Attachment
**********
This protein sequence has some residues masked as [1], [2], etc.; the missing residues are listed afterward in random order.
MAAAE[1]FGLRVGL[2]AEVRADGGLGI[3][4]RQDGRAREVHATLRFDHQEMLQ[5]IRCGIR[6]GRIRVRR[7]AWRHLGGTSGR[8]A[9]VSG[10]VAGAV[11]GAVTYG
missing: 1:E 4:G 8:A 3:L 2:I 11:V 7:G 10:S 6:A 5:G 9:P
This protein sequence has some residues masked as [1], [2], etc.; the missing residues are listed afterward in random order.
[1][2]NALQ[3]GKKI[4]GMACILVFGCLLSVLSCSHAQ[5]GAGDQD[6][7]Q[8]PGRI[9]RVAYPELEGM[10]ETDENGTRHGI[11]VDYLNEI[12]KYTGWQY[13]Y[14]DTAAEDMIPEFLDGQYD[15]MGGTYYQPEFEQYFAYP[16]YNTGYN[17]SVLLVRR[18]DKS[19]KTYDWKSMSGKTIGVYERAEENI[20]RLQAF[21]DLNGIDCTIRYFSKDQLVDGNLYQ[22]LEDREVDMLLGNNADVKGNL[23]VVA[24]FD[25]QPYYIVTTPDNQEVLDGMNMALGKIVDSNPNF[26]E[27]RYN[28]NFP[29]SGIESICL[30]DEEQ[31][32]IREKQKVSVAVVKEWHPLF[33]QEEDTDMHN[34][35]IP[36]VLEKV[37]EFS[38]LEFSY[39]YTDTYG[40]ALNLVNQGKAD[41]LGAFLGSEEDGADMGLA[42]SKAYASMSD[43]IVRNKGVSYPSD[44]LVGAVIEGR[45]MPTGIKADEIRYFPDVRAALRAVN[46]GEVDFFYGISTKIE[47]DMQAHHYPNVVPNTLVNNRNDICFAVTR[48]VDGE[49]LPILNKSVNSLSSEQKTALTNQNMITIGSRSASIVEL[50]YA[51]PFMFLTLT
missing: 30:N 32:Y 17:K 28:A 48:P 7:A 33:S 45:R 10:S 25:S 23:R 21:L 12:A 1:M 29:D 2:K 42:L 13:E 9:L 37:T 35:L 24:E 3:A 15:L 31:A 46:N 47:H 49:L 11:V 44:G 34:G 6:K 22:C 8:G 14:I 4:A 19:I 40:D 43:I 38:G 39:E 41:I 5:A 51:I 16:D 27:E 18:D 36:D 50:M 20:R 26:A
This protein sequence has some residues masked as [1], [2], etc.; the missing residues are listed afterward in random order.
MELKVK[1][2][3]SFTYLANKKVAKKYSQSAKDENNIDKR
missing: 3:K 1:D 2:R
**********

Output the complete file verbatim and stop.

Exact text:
This protein sequence has some residues masked as [1], [2], etc.; the missing residues are listed afterward in random order.
MAAAE[1]FGLRVGL[2]AEVRADGGLGI[3][4]RQDGRAREVHATLRFDHQEMLQ[5]IRCGIR[6]GRIRVRR[7]AWRHLGGTSGR[8]A[9]VSG[10]VAGAV[11]GAVTYG
missing: 1:E 4:G 8:A 3:L 2:I 11:V 7:G 10:S 6:A 5:G 9:P
This protein sequence has some residues masked as [1], [2], etc.; the missing residues are listed afterward in random order.
[1][2]NALQ[3]GKKI[4]GMACILVFGCLLSVLSCSHAQ[5]GAGDQD[6][7]Q[8]PGRI[9]RVAYPELEGM[10]ETDENGTRHGI[11]VDYLNEI[12]KYTGWQY[13]Y[14]DTAAEDMIPEFLDGQYD[15]MGGTYYQPEFEQYFAYP[16]YNTGYN[17]SVLLVRR[18]DKS[19]KTYDWKSMSGKTIGVYERAEENI[20]RLQAF[21]DLNGIDCTIRYFSKDQLVDGNLYQ[22]LEDREVDMLLGNNADVKGNL[23]VVA[24]FD[25]QPYYIVTTPDNQEVLDGMNMALGKIVDSNPNF[26]E[27]RYN[28]NFP[29]SGIESICL[30]DEEQ[31][32]IREKQKVSVAVVKEWHPLF[33]QEEDTDMHN[34][35]IP[36]VLEKV[37]EFS[38]LEFSY[39]YTDTYG[40]ALNLVNQGKAD[41]LGAFLGSEEDGADMGLA[42]SKAYASMSD[43]IVRNKGVSYPSD[44]LVGAVIEGR[45]MPTGIKADEIRYFPDVRAALRAVN[46]GEVDFFYGISTKIE[47]DMQAHHYPNVVPNTLVNNRNDICFAVTR[48]VDGE[49]LPILNKSVNSLSSEQKTALTNQNMITIGSRSASIVEL[50]YA[51]PFMFLTLT
missing: 30:N 32:Y 17:K 28:A 48:P 7:A 33:S 45:R 10:S 25:S 23:R 21:L 12:A 1:M 29:D 2:K 42:L 13:E 9:L 37:T 35:L 24:E 3:A 15:L 31:A 46:N 47:H 49:L 11:V 44:G 34:G 6:K 22:C 8:G 14:I 4:A 19:I 40:D 43:I 38:G 39:E 41:I 5:A 51:I 16:D 27:E 18:D 36:D 50:M 20:R 26:A
This protein sequence has some residues masked as [1], [2], etc.; the missing residues are listed afterward in random order.
MELKVK[1][2][3]SFTYLANKKVAKKYSQSAKDENNIDKR
missing: 3:K 1:D 2:R